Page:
Conversion pixel
Choosing the Best Fish Oil

Mercury & Fish: How Risky Is It?

written by Vin Kutty

comments 2 comments

fish oil mercury

‘It’s not what you say; it’s what people hear.’

Every politician knows this.

But the FDA did not. And so fish-phobia started in 2004.

Thank you, FDA.

In 2004, FDA released an advisory that warned pregnant women to cut back on some types of fish. Read the whole advisory here.

Even though the FDA’s heart was in the right place, the TV-watching public got a different and unintended message: Avoid fish – it has mercury.

Of course, evening TV news scared viewers with lead-ins like “Does that fish on your plate have dangerous Mercury!?

That’s simply too bad.

The result was that more than half of all pregnant women began avoiding seafood like it was poison. Fetus and growing infants need a lot of DHA to properly develop their brains and eyes.

Now, we know better – that the benefits of getting Omega-3 far outweighs the risk from ingesting traces amounts of mercury.

More than 60% of the brain is fat. And most of that is DHA.

A Generation of Dummies

Thanks to this fish-phobia we’ve created a generation of children who are Omega-3 deficient since conception.

Could we have created a generation of dunces? I really hope not.

The Cost of Fish-phobia:

Children of women who avoided seafood during pregnancy had kids with 8 less IQ points.

That’s a lot!

But mercury also lowers your IQ points, you say. True. Kids of mother’s who ate mercury-laden foods had 1 less IQ point.

So if you’re pregnant, eat seafood or take molecularly distilled Omega-3 supplements.

Fish oil supplements have many orders of magnitude less mercury than fish itself. This is because methyl mercury, the kind of mercury we’re talking about, is not soluble in fats and oil. So it is naturally eliminated while the oil is extracted from fish.

In the meantime, use this guide below to choose the right types of fish.

Mercury Levels in Fish & Seafood





Arctic Cod Bass Bluefish King Mackerel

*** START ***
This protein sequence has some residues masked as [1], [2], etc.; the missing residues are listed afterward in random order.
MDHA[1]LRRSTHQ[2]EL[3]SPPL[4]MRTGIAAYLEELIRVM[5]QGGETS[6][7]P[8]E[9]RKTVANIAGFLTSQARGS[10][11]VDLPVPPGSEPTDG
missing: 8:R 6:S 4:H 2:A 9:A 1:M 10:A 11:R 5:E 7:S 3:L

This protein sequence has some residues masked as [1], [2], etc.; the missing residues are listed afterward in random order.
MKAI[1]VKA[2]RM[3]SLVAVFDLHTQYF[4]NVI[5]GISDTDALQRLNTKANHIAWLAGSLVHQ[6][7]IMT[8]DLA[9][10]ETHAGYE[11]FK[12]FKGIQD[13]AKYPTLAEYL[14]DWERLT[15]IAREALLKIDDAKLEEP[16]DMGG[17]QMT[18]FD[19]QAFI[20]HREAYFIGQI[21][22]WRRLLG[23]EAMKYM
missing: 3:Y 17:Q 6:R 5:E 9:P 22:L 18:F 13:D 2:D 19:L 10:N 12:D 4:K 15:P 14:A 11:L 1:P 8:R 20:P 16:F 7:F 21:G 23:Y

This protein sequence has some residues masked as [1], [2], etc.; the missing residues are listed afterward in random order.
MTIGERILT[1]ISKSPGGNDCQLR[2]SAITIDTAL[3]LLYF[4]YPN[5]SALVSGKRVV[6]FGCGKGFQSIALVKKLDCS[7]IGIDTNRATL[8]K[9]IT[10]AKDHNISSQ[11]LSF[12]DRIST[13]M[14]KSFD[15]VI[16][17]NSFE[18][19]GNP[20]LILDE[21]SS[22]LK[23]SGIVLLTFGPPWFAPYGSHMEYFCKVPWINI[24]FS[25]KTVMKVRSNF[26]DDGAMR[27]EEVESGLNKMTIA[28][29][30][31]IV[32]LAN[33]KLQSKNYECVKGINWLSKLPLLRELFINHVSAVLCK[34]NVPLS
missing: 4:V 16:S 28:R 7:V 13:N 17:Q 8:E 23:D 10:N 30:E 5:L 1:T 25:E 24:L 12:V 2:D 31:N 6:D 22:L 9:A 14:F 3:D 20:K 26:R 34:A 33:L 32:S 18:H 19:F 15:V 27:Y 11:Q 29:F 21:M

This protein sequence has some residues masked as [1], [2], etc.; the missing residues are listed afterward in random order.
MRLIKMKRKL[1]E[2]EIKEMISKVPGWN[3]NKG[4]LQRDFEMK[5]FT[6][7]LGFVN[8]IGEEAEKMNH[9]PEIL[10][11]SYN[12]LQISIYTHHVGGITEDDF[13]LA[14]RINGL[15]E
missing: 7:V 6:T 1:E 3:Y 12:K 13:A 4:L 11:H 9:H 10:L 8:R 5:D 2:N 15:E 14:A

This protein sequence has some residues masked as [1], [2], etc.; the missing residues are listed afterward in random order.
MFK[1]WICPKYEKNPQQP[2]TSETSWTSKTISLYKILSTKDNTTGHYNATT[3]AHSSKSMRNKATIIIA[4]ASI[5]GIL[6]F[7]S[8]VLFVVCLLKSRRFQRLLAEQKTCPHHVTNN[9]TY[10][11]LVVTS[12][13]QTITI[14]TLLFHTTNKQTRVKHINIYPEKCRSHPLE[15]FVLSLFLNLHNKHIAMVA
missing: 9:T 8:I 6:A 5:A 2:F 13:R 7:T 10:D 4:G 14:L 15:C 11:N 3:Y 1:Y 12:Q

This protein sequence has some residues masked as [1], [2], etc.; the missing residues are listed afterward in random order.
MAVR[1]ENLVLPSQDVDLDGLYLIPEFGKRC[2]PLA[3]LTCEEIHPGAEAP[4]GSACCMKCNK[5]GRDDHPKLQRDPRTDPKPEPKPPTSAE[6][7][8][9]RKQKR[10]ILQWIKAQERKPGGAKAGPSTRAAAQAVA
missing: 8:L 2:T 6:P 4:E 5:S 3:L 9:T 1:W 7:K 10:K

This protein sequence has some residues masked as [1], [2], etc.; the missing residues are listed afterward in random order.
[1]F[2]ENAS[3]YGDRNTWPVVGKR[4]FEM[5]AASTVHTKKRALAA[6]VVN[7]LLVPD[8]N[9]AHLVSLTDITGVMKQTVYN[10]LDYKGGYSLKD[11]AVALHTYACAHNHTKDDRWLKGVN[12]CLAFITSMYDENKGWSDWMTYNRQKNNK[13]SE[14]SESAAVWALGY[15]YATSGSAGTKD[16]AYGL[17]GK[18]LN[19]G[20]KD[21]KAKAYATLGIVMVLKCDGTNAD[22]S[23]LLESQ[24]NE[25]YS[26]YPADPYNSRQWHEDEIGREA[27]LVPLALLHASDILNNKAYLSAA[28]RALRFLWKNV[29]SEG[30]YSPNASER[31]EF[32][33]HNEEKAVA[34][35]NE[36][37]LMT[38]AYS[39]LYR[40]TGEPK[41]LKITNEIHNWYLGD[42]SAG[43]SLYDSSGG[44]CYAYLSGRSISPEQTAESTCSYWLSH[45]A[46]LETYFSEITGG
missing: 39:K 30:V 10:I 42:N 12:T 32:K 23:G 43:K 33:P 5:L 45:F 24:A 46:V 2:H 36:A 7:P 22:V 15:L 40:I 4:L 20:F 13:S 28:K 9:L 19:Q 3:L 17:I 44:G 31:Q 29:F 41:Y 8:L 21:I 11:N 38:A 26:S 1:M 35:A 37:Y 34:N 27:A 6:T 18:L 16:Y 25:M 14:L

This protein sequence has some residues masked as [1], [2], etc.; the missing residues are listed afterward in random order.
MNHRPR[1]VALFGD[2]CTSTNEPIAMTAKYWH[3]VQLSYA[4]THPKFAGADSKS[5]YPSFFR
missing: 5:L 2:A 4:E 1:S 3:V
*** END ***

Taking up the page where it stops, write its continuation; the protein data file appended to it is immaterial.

Anchovies Carp Gulf Mackerel Marlin
Catfish Alaskan Cod Grouper Orange Roughy
Clam Croaker Spanish Mackerel Shark
Crab (US Grown) Halibut Atlantic Salmon Swordfish
Crawfish Lobster Chilean Seabass Tilefish
Flounder Mahi Mahi Yellowfin Tuna Big Eye Tuna
Haddock Monkfish Blue Tuna Ahi Tuna
Herring Perch Albacore Tuna
Atlantic Mackerel Sablefish
Mullet Skate
Pollock Snapper
Salmon Skipjack Tuna
Sardine Sea Trout
Pacific Sole

Source: Natural Resource Defense Council, 2006.

Selenium Helps Your Body Remove Mercury

Taking enough Selenium will help your body naturally eliminate mercury. Brazil nuts are excellent source of dietary selenium. *

Conveniently, seafood is a good source of selenium. So is beef liver and turkey. Or you can take 200 mcg of Selenium as a supplement.

* These statements have not been evaluated by the Food and Drug Administration. This product is not intended to diagnose, treat, cure, or prevent any disease.

    • Hi Shantala – DHA is critical and it’s best obtained from eating fish a few times a week. That’s the first thing to keep in mind. If that’s not likely, then focus on getting it from any RELIABLE and CLEAN source. Algae is good. So is fish. Krill oil has very little DHA or other Omega-3s. Squid oil is not a reliable/clean source in my opinion. To answer your question, no, I do not think squid oil is better than fish or krill oil.

Leave a Reply